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The mission of the ACDA is to inspire excellence in choral music through education, performance, composition, and advocacy.

Welcome to the forum!

Welcome to the forum!
Replies (4): Threaded | Chronological
on July 1, 2010 6:07am
Way to go, guys!  A great forum idea and it will mean something coming from you.
on July 1, 2010 10:31am
Thanks so much, Philip. While I often feel that the sheer numbers of choirs currently stuck in the Olde Paradigm make our goal somewhat Sisyphisian(!), I would love to see the choral world continue to shift toward authentic expression that is vocally vibrant and nuanced, exciting, engaging, and transformative for all.
 
Hope you're doing well these days. Warm regards and salutations!
 
Tom
on September 28, 2010 5:22am
Before and since this Community was established, the establisher (Leon Thurman) has been through an array of accidents, illnesses, unemployment, starting up a business (The Leon Thurman Voice Center, www.leonthurman.com) and other such malevolent and rewarding experiences.  But now, I'm back and would like to notify the 82 people who've joined this community that I'd like all of us to do some serious and sometimes hilarious sharings, exchanges, and debates--all for the purpose of personal wondering, learning, and becoming even more effective as 'expressers' and leaders of 'expressers' than we already are.
 
I've placed in the Library a PDF copy of a paper that was presented at the Second International Conference on the Physiology and Acoustics of Singing.  The conference was held on October 7 - 9, 2004, in Denver, Colorado, and was hosted by the National Center for Voice and Speech.  The subject of the paper (vocal registers) was controversial at the conference, as was the paper itself.  Its four authors have a reputation for thoughtfulness, and for thinking and acting outside conventional boxes.  So, look out!  Widely accepted vocal concepts, terminologies, and practices will be challenged! 
 
The subject of registers, and this paper, were controversial at the PAS2 conference because there are so many conflicting register concepts, terminologies, and practices.  The paper, however, cites scientifically derived findings about vocal anatomy and function (physiology and acoustics) that provide enough information to construct a science-based explanation (theory) for what actually happens when register phenomena occur in human voices.  That knowledge provides an explanation of nearly all the varied beliefs about registers and It points vocal practitioners toward terminologies and teaching methods that much more readily match with actual vocal function.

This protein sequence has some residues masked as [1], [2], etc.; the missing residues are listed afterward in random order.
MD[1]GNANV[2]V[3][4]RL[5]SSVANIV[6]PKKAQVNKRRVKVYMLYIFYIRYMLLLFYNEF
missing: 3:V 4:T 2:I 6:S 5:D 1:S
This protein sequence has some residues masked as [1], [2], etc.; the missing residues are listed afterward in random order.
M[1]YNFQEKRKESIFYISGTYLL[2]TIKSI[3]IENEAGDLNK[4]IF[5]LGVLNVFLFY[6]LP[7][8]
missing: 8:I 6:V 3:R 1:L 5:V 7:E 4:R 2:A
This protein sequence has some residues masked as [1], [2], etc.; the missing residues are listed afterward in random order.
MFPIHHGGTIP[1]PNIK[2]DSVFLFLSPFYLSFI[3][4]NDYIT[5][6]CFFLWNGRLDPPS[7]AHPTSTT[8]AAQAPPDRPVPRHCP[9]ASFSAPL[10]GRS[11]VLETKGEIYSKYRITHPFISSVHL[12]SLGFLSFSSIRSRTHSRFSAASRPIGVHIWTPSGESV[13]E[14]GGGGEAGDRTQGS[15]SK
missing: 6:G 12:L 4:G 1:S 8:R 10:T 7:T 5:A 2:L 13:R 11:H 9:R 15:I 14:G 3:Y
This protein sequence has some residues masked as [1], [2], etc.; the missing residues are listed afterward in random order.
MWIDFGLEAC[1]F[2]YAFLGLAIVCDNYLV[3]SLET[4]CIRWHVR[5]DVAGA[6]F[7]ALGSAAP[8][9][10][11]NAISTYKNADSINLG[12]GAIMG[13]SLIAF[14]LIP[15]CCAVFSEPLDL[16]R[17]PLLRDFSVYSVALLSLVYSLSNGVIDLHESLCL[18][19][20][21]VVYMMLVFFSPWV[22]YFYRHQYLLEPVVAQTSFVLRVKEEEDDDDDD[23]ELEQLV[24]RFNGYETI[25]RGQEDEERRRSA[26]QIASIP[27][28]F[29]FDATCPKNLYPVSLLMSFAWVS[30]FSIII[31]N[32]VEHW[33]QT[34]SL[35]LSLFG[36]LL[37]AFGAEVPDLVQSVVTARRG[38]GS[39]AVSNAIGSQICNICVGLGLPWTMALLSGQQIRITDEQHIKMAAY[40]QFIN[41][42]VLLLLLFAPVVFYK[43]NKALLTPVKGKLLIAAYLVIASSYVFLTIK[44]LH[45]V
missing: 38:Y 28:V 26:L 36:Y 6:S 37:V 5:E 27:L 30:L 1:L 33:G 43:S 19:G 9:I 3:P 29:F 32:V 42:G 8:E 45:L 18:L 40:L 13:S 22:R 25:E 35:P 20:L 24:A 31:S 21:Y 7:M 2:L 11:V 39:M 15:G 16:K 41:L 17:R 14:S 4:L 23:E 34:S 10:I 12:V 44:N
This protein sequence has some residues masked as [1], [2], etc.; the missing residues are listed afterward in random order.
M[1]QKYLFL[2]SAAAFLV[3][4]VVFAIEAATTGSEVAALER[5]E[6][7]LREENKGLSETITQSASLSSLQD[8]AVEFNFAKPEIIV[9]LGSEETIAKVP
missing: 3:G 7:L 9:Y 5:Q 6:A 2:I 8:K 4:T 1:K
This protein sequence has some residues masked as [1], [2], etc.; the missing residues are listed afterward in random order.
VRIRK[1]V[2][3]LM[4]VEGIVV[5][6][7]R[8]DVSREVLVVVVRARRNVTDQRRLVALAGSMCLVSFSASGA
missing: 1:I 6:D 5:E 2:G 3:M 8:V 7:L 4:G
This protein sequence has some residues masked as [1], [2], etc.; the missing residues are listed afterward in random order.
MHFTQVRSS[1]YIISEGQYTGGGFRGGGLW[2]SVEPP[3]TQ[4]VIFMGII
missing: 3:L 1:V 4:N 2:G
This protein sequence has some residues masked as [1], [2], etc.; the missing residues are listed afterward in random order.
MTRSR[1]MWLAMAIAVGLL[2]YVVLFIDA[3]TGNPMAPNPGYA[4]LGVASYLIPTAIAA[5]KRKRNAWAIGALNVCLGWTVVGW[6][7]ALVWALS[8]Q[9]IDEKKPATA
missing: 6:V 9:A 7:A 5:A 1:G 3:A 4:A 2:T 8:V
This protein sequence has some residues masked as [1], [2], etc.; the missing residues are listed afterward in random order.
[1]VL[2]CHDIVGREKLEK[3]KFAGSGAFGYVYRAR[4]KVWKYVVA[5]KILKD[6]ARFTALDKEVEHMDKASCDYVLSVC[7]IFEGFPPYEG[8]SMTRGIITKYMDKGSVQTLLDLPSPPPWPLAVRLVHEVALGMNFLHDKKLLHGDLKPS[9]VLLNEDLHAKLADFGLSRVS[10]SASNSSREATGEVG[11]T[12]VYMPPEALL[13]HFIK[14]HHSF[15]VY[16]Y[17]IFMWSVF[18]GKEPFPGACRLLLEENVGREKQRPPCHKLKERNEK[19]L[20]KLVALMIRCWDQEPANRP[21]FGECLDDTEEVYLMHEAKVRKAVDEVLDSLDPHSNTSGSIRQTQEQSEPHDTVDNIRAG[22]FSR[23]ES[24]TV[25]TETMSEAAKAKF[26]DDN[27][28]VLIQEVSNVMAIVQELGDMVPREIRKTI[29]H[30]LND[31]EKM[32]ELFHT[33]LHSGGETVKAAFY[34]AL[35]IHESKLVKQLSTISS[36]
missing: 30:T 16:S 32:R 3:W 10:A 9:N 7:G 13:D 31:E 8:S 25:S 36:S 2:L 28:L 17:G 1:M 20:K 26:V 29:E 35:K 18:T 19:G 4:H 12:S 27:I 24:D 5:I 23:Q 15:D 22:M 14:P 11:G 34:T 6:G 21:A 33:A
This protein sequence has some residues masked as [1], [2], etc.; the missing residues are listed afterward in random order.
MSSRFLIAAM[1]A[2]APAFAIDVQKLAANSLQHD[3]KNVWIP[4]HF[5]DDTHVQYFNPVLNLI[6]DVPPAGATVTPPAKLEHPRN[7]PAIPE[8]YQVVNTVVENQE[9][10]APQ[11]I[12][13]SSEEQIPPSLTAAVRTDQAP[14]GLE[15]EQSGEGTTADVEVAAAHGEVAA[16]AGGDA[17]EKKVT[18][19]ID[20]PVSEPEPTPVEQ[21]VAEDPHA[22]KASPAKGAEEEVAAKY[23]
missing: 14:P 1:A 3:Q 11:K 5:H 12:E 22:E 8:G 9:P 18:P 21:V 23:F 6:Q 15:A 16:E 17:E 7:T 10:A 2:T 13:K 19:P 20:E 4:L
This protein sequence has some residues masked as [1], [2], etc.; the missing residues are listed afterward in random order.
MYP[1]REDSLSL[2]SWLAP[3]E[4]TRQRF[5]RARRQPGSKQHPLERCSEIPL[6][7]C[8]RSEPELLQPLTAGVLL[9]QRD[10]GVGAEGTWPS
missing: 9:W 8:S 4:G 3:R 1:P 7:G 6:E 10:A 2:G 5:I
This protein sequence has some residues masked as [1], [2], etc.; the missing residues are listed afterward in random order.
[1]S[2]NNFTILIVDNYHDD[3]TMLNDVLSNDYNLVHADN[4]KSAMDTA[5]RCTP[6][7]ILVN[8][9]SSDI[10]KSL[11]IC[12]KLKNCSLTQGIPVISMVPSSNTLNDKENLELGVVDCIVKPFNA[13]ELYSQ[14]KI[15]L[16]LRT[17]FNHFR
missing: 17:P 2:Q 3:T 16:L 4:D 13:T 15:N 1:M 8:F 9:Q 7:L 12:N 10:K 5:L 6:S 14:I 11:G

Not all of the relevant and needed scientifically derived information about vocal registers is 'in,' yet. That's how theories become valuable and useful.  Theories fill in the missing knowledge gaps that are then subject to verification, alteration, or rejection by subsequent research.  This paper's authors, however, believe it presents a substantially different but much more complete and useful understanding of what registers are and how that information can help choral conductors, singing teachers, and music educators do their jobs more effectively and result in more and more people learning to sing more skillfully and expressively.
 
The paper's title is:  Addressing Register Discrepancies: A Science-Based Theory of Vocal Register Phenomena.  It's long...but then, did you think we human beings were 'simple' creatures?  Wait'll you read about 'register musicals' such as A Funny Thing Happened on the Way to Registers and Les Registerable, or 'register dramas' such as The Register Menagerie.
 
For anybody who reads it, just read a portion at a time.  You might scroll through it and begin by reading the theory itself, first.  It's a thought.  But please, ask Qs, make comments and suggestions, take a swing at the authors, whatever, in the Community's Forum.  It's time to get down with vocal registers!
 
Be well,
Leon
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